Health Official: Recent COVID Increase is a Ramp, Not a Spike
WHEELING — With dozens of new cases of COVID-19 positives and deaths being reported nearly daily locally, a local health official says the increase in cases isn’t linked to a specific incident, and it likely won’t be slowing down anytime soon.
Howard Gamble, the health administrator of the Wheeling-Ohio County Health Department, has reported daily on the numerous new positives for COVID in the county, which frequently includes dozens of new cases, including a few days with more than 50, a number which has steadily risen since the start of the month.
Gamble said the rise in cases isn’t a “spike” tied to a specific incident, such as public events or Halloween, but a long-term upward trend, which self-reinforces.
“As you have more cases, it has the capability to be spread faster,” Gamble said. “This virus is airborne, and as long as it has hosts, it can keep up the momentum. In other words, it passes from one to the next, to the next, and it can keep the momentum going up and up and up, unless you have one of two interventions.”
Those interventions, Gamble said, are either biological — such as a vaccine, still months away from a proposed rollout to vulnerable groups — or public health measures, such as what county health departments and governmental orders work to enforce.
“That’s tough — we know that. (People say,) ‘I only want to do so much, I don’t want to be told to do so much.’ Public health measures and the vaccine will be what brings us down from this curve, but we’re going up very fast, very far, and it will take us a while to come back down from this curve.”
Gamble said the region first saw a similar upward curve in the spring, which was less intense.
“When people begin to see a downward trend, keep in mind that we are still elevated,” he added. “… People are infected, spreading it very easily from one host to the next, so we have that momentum.”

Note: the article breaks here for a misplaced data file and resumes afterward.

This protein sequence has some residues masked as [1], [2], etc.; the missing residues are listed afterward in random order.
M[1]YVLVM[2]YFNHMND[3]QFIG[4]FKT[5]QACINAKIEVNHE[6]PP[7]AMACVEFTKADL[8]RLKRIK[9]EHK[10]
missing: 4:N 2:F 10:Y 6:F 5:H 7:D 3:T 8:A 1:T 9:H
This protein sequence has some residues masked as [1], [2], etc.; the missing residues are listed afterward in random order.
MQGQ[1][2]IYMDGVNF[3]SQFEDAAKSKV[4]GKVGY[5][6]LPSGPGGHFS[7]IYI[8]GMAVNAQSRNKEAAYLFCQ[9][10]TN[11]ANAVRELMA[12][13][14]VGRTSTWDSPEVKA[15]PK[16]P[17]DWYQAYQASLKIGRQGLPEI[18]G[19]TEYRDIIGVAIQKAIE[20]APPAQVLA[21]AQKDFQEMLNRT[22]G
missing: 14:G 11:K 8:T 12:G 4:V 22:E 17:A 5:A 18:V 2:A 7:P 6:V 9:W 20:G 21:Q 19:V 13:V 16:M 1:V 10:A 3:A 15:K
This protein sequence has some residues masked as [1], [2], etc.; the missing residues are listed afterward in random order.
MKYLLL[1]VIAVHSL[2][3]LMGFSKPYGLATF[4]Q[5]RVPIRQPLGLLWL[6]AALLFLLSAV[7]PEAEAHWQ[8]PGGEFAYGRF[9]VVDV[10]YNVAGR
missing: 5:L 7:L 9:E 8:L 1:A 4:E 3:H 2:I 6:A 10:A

Gamble said a further complication was people “testing too soon” after exposure, before symptoms begin to show and before tests are properly effective. He said people exposed to someone with a positive diagnosis should wait five to seven days before getting tested, and quarantine for two weeks regardless of the outcome of the test.
“You’re sick, you test positive, and your contacts from work, school, church, and home, all run out and get a test. That test is going to be, good chance, negative, and in our mind, a negative test means I’m okay, and we go about our lives,” he said. “As a result, those individuals tested too soon, they became symptomatic, they spread to other people before they got a second test that said yes, they’re infected. … For the most part, five to seven days after contact with a symptomatic individual, you can see those signs and symptoms developing. … We think people are testing too soon, become symptomatic, spread it very easily, and are then infecting large groups of people because they went on about their day, their life.”
Gamble speculated that some of the increase in cases is due to people wanting to get back to their lives after a COVID scare followed by a negative test.
“If you’ve been in contact with a positive, quarantine, for 14 days from date of exposure, and you quarantine regardless of a negative test. If you get sick, your family goes and tests, they’re negative, great. But you still stay quarantined for 14 days. And that’s a tough one.”